Art

How Chagall, Sendak, Hockney, and Other Artists Staged the Fantasies of ‘The Magic Flute’

Magical Designs for Mozart’s Magic Flute
Costumes and masks designed by Marc Chagall in 1966 for the Metropolitan Opera, on view in ‘Magical Designs for Mozart’s Magic Flute’ at the New York Public Library for the Performing Arts, Dorothy and Lewis B. Cullman Center (all photos by the author for Hyperallergic)

As an opera where a colossal snake and enchanted instrument play a pivotal role, perhaps it’s no surprise Mozart’s The Magic Flute inspired some fantastic set and costume designs since its debut in 1791. Maurice Sendak, David Hockney, Marc Chagall, and William Kentridge all tried their hand at expressing the chaotic realm of the Queen of the Night and the orderly dominion of Sarastro. Their art is included among the 18 productions in Magical Designs for Mozart’s Magic Flute at the New York Public Library for the Performing Arts in Lincoln Center, organized in collaboration with the Kent State University Museum.

“I am particularly interested, being a costume designer for the theater myself, in the various takes of creative teams on a single subject,” curator and theatrical designer Judy Levin told Hyperallergic. “And I was particularly interested in The Magic Flute because it is well-loved, has sublime music, is very appealing to different ages, and given to different interpretations over the years.”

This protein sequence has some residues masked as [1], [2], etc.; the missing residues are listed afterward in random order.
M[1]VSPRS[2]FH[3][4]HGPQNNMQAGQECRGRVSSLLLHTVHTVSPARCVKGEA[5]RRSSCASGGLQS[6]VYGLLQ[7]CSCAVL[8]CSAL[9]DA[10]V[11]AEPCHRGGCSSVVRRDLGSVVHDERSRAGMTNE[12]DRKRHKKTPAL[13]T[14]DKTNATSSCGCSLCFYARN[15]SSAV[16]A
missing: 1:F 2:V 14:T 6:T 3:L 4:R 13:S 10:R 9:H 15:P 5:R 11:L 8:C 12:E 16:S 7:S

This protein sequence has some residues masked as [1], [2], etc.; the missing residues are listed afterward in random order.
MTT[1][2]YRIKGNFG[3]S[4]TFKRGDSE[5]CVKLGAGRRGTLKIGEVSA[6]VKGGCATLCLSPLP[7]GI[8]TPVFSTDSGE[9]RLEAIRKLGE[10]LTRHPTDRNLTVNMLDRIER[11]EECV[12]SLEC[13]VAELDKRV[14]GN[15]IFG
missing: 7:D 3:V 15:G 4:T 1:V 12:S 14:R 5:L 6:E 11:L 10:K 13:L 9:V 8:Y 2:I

Magical Designs for Mozart’s Magic Flute
Costumes and masks designed by Marc Chagall in 1966 for the Metropolitan Opera

Indeed, the spirited second aria of the Queen of the Night is one of the great soprano challenges, and the tale of Prince Tamino finding both love and idealism with the queen’s daughter Pamina endures as an accessible fantasy. Some artists were inspired to create elaborate technological spectacles, like Kentridge’s 2005 production at the Royal Belgian Opera House, which Levin calls the “most cerebral approach.” Set in the 19th century and evoking early photographic techniques, the staging featured Kentridge’s drawings projected on a chalkboard, as well as his charcoal-based animation. Others, like Chagall, were “responding primarily to the music,” Levin said. His 1966 brush-stroked costumes for the Metropolitan Opera, impressively intact and on view in one long exhibition case, have animalistic characters that seem to have prowled from one of his paintings.

Even in the 18th century, The Magic Flute was a phantasmagoric extravaganza. “The original theater, where the production premiered in 1791, it was a state-of-the-art theater,” Levin said. “It held 1,000 people, and it had every device known at the time. They had the trap doors, and machinery for fire, thunder, lighting, and waterfalls.”

Magical Designs for Mozart’s Magic Flute
Costumes and masks designed by Marc Chagall in 1966 for the Metropolitan Opera

According to Levin, most of the first audiences didn’t notice that Mozart was partly using his grand opera as “a vehicle to promote the agenda of Free Masons,” the fraternal society of which he was a member. Some of the artists worked this history into their productions, like Sendak, whose 1980 costumes included Sarastro’s followers dressed as Masons and a finale staged against an illustration of a Masonic Temple.